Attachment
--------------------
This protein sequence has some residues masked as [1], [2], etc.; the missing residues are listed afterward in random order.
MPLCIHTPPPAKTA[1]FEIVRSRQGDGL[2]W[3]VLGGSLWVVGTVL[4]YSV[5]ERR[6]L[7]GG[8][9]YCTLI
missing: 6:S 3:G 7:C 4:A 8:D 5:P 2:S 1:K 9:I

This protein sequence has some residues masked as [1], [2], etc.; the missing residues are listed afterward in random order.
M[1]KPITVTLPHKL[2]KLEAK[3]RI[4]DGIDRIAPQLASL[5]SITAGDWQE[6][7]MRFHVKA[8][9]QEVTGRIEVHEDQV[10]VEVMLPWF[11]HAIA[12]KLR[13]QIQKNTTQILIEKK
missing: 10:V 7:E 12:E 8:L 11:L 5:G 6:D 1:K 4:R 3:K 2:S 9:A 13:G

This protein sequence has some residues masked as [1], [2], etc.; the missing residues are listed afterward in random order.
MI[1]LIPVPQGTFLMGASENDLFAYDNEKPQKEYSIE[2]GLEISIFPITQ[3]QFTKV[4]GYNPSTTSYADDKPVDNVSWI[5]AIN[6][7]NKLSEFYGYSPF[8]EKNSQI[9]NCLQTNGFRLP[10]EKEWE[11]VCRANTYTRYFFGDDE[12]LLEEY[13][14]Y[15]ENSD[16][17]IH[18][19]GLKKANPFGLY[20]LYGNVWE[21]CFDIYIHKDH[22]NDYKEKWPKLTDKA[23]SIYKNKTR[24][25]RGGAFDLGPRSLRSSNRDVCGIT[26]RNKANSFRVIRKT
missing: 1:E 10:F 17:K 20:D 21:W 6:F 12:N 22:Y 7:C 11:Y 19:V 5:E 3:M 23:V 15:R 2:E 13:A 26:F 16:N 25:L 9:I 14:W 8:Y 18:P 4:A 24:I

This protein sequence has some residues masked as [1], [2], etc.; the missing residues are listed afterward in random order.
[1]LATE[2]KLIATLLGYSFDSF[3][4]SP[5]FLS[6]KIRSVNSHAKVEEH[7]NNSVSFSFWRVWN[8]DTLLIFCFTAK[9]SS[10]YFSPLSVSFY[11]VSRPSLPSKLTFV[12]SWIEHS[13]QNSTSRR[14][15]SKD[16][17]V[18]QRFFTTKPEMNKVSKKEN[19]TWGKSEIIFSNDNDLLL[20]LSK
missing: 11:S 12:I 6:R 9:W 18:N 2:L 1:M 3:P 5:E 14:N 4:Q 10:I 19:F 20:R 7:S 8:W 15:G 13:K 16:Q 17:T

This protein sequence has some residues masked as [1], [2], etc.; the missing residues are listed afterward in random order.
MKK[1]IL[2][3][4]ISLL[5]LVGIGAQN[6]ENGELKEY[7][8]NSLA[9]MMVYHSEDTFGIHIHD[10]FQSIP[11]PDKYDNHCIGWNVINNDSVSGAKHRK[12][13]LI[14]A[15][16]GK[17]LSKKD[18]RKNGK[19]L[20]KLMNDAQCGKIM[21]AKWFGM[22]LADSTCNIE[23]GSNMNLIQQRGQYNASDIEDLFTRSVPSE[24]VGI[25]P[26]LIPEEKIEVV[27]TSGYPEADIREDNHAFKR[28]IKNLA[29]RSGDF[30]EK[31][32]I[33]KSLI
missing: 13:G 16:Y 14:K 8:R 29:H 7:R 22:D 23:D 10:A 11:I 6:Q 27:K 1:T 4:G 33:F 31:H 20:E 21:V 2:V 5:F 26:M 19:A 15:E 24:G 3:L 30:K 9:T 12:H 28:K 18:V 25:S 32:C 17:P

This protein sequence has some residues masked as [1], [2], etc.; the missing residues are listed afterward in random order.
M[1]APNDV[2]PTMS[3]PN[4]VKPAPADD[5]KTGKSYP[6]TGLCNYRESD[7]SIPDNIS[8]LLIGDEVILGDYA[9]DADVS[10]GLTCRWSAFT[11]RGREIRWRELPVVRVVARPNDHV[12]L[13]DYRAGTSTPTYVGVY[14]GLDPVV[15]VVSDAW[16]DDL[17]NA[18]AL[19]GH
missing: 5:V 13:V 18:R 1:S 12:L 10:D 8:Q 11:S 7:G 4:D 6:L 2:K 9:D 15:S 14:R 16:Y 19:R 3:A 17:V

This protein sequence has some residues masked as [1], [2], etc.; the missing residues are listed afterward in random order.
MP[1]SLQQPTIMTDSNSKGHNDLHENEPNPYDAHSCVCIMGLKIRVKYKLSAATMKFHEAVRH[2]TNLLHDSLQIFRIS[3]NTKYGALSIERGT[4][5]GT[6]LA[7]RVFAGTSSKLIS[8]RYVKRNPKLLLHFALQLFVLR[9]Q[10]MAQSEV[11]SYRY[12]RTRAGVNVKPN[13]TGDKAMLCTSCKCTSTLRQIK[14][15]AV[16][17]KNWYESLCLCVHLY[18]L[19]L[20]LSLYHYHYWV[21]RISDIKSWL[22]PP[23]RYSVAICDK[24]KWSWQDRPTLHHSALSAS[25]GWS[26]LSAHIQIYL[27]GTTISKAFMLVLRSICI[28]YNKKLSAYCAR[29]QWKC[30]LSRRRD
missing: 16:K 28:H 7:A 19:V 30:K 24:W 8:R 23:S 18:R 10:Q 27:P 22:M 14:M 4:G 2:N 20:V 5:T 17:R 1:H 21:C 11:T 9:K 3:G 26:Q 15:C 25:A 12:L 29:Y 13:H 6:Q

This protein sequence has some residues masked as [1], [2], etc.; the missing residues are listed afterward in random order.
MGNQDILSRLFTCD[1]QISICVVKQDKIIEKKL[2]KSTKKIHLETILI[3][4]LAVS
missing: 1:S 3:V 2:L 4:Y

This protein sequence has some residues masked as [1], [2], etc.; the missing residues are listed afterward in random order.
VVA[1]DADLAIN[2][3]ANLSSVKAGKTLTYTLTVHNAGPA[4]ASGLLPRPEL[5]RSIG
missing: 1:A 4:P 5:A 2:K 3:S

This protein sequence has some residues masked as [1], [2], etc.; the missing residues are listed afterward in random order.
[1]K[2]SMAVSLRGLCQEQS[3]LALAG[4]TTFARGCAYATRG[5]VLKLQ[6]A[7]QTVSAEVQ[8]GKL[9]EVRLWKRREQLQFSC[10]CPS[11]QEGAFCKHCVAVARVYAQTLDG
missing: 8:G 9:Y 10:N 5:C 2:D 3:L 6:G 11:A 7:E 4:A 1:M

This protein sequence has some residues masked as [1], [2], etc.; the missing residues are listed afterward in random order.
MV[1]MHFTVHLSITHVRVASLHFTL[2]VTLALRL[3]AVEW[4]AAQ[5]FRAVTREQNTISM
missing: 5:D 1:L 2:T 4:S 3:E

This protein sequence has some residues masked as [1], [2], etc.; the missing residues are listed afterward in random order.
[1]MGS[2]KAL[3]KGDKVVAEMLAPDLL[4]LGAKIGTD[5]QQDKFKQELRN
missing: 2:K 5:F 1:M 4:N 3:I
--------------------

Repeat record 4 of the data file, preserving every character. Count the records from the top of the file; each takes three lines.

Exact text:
This protein sequence has some residues masked as [1], [2], etc.; the missing residues are listed afterward in random order.
[1]LATE[2]KLIATLLGYSFDSF[3][4]SP[5]FLS[6]KIRSVNSHAKVEEH[7]NNSVSFSFWRVWN[8]DTLLIFCFTAK[9]SS[10]YFSPLSVSFY[11]VSRPSLPSKLTFV[12]SWIEHS[13]QNSTSRR[14][15]SKD[16][17]V[18]QRFFTTKPEMNKVSKKEN[19]TWGKSEIIFSNDNDLLL[20]LSK
missing: 11:S 12:I 6:R 9:W 18:N 2:L 1:M 3:P 5:E 14:N 4:Q 10:I 19:F 20:R 7:S 8:W 15:G 13:K 16:Q 17:T